- Get a Market Valuation: One of the first steps in understanding how much money you should offer for a house is knowing what other houses in that same neighborhood have sold for recently. You may not like it, but a large part of what you’re buying when you purchase a house is the location. Because housing prices vary based on the location, you need to be aware of what is a normal price for each area in which you are interested. If you don’t, you might get laughed out of negotiations.
- Discuss Purchase Price and Terms with Your Agent: Obviously, if you’ve been pre-approved for your mortgage, you aren’t looking at anything outside of your price range, but that is only one consideration. After doing the market valuation and reading all of the reports sent by the Listing Agent, your agent will have a decent idea of what price will get you the house. Things like how long the house has been on the market and how much work is needed to make the house livable will play a large part in how much you should offer. You may also want to find out if the seller will be willing to pay for any of the repairs mentioned in the reports, however, if a house is being sold “As-is,” you will have to take care of it yourself.
- Submit the Offer and Keep to the Contract Timelines: You might think that once your offer has been submitted and has been accepted by the seller, you can sit back and relax until the Close of Escrow, but that is not the case. Depending on the terms of the contract, there will be contingencies to be removed and the disclosures that you received before making the offer have to be signed and returned to the Listing Agent. Most of the time, Close of Escrow is anywhere from 30-45 days after Acceptance, although we’ve had clients close on a property in as little as 10 days. Usually, that only happens when the offer is for cash (no mortgage) because there are less contingencies to be removed. However, that is not the norm and while each contract has the option for a standard timeline, not all of the offers stick to it, so you have to be cognizant of what is due when. Thankfully, your agent should be on top of this for you.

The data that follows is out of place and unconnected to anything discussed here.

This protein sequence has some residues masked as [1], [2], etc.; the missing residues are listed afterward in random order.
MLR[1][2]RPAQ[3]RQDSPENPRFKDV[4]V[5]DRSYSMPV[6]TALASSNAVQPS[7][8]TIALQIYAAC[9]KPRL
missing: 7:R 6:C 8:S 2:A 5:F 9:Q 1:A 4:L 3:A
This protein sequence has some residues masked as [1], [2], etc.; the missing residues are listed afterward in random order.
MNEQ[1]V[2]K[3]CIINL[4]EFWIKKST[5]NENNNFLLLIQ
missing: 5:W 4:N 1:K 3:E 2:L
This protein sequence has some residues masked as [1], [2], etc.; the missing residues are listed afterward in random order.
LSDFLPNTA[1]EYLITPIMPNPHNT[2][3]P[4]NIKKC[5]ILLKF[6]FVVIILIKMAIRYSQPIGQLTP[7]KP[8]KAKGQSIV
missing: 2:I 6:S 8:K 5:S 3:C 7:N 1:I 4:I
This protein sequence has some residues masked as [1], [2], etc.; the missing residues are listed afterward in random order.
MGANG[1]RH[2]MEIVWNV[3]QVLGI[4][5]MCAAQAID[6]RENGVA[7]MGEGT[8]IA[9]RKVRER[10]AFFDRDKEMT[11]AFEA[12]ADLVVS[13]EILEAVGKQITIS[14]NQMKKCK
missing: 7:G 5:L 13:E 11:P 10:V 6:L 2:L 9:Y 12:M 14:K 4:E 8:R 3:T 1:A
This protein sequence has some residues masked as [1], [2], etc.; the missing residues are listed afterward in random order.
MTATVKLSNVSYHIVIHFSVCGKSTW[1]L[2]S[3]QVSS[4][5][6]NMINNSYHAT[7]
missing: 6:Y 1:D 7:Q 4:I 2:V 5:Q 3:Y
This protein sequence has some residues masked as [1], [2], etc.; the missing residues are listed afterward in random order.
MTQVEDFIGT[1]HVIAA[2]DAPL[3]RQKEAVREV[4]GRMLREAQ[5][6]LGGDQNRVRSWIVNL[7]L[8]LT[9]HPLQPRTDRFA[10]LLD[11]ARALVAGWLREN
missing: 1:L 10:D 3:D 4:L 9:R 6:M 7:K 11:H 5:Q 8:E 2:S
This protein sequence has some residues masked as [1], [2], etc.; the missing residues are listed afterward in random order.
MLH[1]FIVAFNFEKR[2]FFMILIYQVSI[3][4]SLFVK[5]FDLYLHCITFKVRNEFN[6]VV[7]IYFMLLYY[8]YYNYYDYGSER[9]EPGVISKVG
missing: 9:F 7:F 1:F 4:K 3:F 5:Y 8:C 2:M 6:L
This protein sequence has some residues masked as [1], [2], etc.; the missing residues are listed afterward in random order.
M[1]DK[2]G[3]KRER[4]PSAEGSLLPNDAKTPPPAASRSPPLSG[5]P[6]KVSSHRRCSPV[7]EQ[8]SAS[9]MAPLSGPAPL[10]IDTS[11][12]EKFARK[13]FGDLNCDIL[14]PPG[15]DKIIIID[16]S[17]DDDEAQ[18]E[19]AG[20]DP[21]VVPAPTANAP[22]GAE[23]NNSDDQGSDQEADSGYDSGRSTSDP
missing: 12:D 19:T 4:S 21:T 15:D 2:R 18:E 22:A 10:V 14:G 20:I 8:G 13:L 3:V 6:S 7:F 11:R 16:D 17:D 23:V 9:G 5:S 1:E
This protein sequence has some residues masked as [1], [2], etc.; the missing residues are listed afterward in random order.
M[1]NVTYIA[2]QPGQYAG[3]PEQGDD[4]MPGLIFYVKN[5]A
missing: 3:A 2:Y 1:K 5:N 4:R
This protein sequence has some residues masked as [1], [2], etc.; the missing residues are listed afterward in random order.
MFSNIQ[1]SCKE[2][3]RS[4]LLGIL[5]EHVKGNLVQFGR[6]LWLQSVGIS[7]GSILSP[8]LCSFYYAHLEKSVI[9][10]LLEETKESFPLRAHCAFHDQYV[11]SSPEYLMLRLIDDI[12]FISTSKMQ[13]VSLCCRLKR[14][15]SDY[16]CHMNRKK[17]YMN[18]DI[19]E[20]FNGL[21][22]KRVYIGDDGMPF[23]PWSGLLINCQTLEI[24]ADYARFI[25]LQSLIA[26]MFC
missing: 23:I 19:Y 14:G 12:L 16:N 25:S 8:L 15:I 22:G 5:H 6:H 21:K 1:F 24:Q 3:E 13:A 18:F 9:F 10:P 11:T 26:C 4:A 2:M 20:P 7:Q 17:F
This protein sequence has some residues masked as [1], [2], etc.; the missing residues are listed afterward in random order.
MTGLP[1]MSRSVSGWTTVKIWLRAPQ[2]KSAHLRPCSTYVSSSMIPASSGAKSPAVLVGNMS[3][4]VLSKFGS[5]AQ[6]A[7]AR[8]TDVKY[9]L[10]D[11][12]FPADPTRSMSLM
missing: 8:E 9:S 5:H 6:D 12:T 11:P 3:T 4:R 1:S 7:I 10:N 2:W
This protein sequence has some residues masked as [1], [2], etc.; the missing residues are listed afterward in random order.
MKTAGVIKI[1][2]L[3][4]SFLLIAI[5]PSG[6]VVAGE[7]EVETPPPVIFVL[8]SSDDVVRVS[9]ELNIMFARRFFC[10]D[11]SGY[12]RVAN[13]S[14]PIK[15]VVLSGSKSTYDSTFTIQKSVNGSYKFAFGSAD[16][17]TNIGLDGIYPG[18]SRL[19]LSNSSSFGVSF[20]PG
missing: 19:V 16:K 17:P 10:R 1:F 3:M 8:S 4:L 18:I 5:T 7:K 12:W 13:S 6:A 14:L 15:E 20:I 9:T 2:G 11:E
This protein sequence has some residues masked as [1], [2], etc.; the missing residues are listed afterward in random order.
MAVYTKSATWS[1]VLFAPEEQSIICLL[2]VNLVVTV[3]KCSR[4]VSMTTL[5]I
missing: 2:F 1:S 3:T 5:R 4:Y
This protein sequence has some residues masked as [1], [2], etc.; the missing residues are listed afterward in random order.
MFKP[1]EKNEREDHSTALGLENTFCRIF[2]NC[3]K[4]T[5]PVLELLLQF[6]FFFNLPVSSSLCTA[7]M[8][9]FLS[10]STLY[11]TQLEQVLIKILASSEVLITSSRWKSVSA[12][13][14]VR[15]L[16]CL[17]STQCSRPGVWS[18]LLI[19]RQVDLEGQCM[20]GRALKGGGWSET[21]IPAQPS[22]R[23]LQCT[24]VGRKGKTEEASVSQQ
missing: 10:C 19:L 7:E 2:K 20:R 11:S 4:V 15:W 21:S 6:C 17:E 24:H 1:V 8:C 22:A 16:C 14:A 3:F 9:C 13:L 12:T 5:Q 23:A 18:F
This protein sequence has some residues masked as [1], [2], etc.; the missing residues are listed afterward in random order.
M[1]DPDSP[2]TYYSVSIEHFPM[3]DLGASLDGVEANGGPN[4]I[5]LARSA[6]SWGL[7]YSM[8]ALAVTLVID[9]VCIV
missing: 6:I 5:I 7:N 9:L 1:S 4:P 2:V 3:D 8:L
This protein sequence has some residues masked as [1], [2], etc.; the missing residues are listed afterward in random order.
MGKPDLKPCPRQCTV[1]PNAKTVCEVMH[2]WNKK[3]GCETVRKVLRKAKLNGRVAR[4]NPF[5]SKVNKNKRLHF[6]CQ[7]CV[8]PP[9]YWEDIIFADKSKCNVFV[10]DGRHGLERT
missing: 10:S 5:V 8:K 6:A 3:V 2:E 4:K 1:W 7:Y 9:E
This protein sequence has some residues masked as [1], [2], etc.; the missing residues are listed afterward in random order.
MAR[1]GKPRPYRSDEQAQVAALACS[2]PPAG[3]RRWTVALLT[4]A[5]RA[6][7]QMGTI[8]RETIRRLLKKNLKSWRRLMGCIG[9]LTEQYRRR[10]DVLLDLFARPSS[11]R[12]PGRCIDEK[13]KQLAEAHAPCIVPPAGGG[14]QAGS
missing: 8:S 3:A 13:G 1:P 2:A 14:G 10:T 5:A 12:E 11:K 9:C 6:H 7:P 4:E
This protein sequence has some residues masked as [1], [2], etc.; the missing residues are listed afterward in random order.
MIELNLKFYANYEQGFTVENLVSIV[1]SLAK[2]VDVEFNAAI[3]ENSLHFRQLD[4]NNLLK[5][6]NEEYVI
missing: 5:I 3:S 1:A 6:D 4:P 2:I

- Keep Track of the Loan Process/Paperwork: If you’ve made a cash offer, this doesn’t apply to you, but most of the time, buyers need a loan to pay for the house. For the most part, this is on your agent. He or she will coordinate with your lender and the Escrow Officer to make sure that all of your paperwork is ready in time for Close of Escrow. Unfortunately, the paperwork isn’t always ready, so your agent will have to file an Extension of Contract with the Listing Agent, however, this doesn’t seem to happen all that often. Usually, the paperwork is ready about a week before Close of Escrow and your agent will schedule a time for you to go into the Escrow Office to sign it.
- Review Final Documents for Closing, Bring in Final Funds, and Prepare for Closing: At this point, the end is in sight. You can just about see the finish line and are chomping at the bit –okay, that’s enough horse racing metaphors for one blog post–but in all seriousness, this is it. You’ve spent, at minimum, a couple of months looking for your perfect home and all of your planning is coming to fruition. Just take a breath and trust your agent to get you across the finish line. All that’s left to do is pick up the keys and move into your brand new house!
Posted on May 12, 2017 at 12:21 pm by Silicon Valley Realty Team